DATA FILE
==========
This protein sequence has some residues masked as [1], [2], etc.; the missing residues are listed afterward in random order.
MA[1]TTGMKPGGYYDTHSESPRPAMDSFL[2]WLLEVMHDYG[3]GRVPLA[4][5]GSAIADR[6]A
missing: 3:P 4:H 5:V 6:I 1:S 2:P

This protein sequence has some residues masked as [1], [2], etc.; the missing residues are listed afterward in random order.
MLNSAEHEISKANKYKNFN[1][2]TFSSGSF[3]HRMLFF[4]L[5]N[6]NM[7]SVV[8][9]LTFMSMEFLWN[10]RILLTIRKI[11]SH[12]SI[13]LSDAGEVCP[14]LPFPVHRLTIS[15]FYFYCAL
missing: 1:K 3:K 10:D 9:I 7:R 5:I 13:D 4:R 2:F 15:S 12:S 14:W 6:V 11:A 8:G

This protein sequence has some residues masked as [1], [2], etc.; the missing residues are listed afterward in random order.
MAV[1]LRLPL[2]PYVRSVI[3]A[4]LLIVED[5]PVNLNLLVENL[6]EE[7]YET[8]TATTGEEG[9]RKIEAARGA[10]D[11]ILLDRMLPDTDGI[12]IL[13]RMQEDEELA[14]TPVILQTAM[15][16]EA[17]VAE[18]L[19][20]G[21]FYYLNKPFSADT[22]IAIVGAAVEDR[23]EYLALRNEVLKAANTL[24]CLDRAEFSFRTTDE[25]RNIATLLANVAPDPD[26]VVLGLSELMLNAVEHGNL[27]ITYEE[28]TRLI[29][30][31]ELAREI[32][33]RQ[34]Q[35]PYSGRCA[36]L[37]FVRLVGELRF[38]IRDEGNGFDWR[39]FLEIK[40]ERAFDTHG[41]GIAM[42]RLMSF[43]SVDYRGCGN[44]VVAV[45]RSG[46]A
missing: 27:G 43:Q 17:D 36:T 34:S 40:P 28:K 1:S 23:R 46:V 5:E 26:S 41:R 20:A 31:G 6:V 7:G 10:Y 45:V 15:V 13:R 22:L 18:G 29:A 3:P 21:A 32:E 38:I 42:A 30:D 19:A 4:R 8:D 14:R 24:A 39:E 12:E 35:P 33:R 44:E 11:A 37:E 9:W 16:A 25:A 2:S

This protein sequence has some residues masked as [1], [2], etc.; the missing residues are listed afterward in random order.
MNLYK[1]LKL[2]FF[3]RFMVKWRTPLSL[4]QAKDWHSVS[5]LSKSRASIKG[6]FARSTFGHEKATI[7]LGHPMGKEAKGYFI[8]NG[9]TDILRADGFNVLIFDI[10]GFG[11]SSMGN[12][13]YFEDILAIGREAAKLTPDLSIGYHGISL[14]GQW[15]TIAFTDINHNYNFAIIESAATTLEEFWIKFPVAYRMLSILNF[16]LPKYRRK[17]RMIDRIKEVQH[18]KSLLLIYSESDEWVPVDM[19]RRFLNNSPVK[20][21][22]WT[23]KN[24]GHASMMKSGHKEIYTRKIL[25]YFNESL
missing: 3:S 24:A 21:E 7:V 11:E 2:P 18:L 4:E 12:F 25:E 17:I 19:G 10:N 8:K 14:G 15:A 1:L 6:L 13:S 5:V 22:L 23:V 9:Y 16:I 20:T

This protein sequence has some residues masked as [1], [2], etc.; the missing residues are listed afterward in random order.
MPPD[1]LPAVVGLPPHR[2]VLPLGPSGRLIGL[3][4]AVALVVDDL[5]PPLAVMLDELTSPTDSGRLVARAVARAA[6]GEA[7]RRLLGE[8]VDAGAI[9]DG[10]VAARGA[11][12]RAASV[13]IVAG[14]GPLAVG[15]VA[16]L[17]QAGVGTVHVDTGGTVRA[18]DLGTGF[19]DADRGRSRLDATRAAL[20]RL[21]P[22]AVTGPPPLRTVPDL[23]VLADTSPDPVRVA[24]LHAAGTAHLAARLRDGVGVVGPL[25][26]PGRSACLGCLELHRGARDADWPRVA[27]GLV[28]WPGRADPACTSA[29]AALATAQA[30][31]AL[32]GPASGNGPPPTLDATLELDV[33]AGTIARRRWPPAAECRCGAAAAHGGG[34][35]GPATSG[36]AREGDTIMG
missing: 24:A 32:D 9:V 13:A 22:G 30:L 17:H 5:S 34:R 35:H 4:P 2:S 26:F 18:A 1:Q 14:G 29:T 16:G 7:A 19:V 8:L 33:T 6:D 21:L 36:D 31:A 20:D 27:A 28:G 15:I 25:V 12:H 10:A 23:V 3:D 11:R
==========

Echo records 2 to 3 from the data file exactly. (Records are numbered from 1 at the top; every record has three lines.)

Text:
This protein sequence has some residues masked as [1], [2], etc.; the missing residues are listed afterward in random order.
MLNSAEHEISKANKYKNFN[1][2]TFSSGSF[3]HRMLFF[4]L[5]N[6]NM[7]SVV[8][9]LTFMSMEFLWN[10]RILLTIRKI[11]SH[12]SI[13]LSDAGEVCP[14]LPFPVHRLTIS[15]FYFYCAL
missing: 1:K 3:K 10:D 9:I 7:R 5:I 13:D 4:R 2:F 15:S 12:S 14:W 6:V 11:A 8:G

This protein sequence has some residues masked as [1], [2], etc.; the missing residues are listed afterward in random order.
MAV[1]LRLPL[2]PYVRSVI[3]A[4]LLIVED[5]PVNLNLLVENL[6]EE[7]YET[8]TATTGEEG[9]RKIEAARGA[10]D[11]ILLDRMLPDTDGI[12]IL[13]RMQEDEELA[14]TPVILQTAM[15][16]EA[17]VAE[18]L[19][20]G[21]FYYLNKPFSADT[22]IAIVGAAVEDR[23]EYLALRNEVLKAANTL[24]CLDRAEFSFRTTDE[25]RNIATLLANVAPDPD[26]VVLGLSELMLNAVEHGNL[27]ITYEE[28]TRLI[29][30][31]ELAREI[32][33]RQ[34]Q[35]PYSGRCA[36]L[37]FVRLVGELRF[38]IRDEGNGFDWR[39]FLEIK[40]ERAFDTHG[41]GIAM[42]RLMSF[43]SVDYRGCGN[44]VVAV[45]RSG[46]A
missing: 27:G 43:Q 17:D 36:T 34:S 40:P 28:K 1:S 23:R 46:V 5:E 26:S 41:R 20:A 31:G 6:V 7:G 10:Y 45:V 15:V 13:R 22:L 18:G 29:A 3:P 21:A 32:E 38:I 42:A 30:D 19:A 4:R 8:D 14:R 24:A 39:E 12:E 35:P 33:R 44:E 11:A 37:E 9:W 16:A 25:A 2:S